Judge should be played in most decks. Judge is not great. It isn't a strong draw card, and it isn't a strong disruption card, but it is one of the only disruption cards available. There are not a ton of ways to come back when behind, and Judge is still a way to break up huge stockpiled hands that can be built up. Zoroark decks LOVE Judge, too, and should be played as a 2 of or more as you get so much additional draw power due to Trade.

Tate and Liza is good in Malamar. If you are playing a deck that really cares about switching, this card is totally reasonable. The draw mode of the card is poor but playable. I wouldn't run more than a copy or two of it though.

Zoroark decks also get access to Mallow. Mallow is very, very good. Since Zoroark decks need to run more attacking options going forward, it isn't easier to run Magcargo, which would otherwise render this card more obsolete.

Steven's Resolve is a card I want to experiment more with in Stage 2 decks. It is a near guaranteed way to draw into a turn two set up in a world without N. It is still weak to Judge. I also think this card could be really strong in Decidueye-GX decks in particular, since the deck's set up continues to be super demanding all game, and much of it's damage output is independent of attacks.

Hala is actually interesting too. I want to explore decks that use either Drampa-GX or Rayquaza-GX for their GX attack to set up while enabling Hala as a premium draw Supporter for the rest of the game. This strategy also invites a "Lass/Eeeeeeek" type gimmick (in nod to Lass and Neo Genesis Cleffa) where you Judge on the first turn and follow it up with your GX attack to assure a strong hand going forward.

Professor Kukui is actually pretty decent alongside Magcargo, if you play a deck that cares about the damage boost even a little bit. Something like Buzzwole comes to mind, as this engine can offset the damage lost by losing Strong Energy.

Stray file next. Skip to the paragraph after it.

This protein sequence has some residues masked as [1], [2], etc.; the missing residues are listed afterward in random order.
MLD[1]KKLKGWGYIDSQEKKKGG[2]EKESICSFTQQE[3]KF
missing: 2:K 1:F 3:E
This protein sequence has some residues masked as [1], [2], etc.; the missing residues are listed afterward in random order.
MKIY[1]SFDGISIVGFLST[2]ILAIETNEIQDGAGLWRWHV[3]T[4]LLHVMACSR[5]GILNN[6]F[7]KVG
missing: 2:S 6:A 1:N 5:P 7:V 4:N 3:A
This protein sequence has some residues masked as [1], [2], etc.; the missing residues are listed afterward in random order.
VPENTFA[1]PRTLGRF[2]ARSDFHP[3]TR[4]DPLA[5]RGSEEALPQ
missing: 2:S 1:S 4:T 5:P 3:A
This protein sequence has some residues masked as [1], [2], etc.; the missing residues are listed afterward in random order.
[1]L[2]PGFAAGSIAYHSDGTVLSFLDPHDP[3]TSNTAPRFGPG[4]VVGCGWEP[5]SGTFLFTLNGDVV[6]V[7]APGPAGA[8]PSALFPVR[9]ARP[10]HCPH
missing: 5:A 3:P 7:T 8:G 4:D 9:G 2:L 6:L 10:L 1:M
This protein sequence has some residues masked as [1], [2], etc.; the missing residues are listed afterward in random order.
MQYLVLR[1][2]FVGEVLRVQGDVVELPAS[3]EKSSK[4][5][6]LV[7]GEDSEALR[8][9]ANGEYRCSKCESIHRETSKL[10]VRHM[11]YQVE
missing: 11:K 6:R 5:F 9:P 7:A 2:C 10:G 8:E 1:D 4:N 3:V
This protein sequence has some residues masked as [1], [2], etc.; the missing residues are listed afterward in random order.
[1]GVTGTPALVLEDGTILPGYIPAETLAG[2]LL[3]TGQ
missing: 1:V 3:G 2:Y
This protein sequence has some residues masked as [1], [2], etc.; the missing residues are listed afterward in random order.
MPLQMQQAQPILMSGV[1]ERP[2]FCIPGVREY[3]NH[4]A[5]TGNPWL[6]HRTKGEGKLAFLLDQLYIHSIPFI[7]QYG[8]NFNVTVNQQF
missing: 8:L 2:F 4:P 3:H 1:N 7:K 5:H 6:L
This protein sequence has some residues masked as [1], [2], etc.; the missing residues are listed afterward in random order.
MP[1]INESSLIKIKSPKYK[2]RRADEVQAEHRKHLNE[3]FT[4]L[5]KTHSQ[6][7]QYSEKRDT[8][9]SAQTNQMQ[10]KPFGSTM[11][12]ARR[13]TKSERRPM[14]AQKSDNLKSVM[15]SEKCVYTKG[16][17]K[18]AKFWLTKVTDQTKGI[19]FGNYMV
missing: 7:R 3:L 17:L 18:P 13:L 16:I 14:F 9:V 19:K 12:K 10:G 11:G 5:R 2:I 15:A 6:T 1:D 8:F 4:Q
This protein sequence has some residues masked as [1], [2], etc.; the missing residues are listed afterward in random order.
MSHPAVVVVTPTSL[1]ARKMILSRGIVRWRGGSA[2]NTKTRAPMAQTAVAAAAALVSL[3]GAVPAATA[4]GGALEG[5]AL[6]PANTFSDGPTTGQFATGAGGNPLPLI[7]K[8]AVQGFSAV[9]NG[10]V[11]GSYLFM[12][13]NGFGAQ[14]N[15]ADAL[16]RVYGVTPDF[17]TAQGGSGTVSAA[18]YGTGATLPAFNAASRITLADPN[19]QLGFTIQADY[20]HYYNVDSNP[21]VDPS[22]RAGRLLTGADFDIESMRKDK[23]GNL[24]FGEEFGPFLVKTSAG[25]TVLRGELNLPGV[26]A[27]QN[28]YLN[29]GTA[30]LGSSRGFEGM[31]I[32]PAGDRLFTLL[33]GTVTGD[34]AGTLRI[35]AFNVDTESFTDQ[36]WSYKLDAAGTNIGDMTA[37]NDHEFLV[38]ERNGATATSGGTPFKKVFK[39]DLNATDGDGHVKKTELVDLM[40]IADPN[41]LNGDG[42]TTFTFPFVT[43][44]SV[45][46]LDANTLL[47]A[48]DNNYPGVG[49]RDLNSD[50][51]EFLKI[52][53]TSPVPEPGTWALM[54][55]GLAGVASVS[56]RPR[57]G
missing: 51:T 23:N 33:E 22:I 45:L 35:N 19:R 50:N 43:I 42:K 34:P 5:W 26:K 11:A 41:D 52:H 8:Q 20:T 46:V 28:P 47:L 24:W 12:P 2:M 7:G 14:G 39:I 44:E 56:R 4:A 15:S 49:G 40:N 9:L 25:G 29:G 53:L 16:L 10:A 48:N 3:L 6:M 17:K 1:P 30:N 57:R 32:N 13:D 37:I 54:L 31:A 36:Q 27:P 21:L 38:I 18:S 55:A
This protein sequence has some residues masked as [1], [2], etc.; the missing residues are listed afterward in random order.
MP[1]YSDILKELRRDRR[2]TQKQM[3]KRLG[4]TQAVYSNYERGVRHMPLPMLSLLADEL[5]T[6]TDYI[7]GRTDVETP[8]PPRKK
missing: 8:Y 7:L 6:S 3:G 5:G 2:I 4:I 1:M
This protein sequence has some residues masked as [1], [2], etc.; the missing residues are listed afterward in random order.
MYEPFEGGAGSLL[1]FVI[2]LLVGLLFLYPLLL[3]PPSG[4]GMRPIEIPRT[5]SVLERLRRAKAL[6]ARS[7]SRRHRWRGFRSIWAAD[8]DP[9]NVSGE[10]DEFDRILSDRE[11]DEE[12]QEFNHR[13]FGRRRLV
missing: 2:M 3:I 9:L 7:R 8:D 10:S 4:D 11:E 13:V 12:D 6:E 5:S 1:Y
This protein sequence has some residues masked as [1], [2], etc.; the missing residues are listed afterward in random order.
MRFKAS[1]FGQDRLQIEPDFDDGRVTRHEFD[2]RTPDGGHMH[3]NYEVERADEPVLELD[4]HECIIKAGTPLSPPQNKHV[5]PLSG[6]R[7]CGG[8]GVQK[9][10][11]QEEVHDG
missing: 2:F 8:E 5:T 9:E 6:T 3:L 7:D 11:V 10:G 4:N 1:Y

Apricorn Maker is actually a much better replacement for Brigette than I thought it would be. If you run some sort of mix of Ultra Ball, Nest Ball and Timer Ball, you can grab two Basic Pokemon off Nest Ball, mimicking Fan Club. It is far more flexible though, in that it can grab one Nest Ball and an Ultra Ball. It can even grab 2 Ultra Ball mid game when you do not need any more Basics. If you don't have the cards in hand to pitch to a pair of Ultra Ball, running a lone copy of Timer Ball as an alternative is good. I've been liking this engine in Zoroark, in particular. It feels like Zoroark gets all the good fringe Supporter options, doesn't it?

Anyways, now lets get to the decks!


Rayquaza loses a lot with rotation. Well, mainly it loses Max Elixir, but that is an extremely important card in the deck. I've talked about Rayquaza/Lanturn as an option going forward (feeling particularly unexcited about it), but this is another interesting approach to the deck. Rather than relying on Lanturn to conserve Energy, this build runs Pheromosa-GX and Xurkitree-GX as Ultra Beasts to Beast Ring onto. Once the first Rayquaza goes down, you get to explode with Beast Rings and more than likely be set up for the rest of the game in terms of damage output.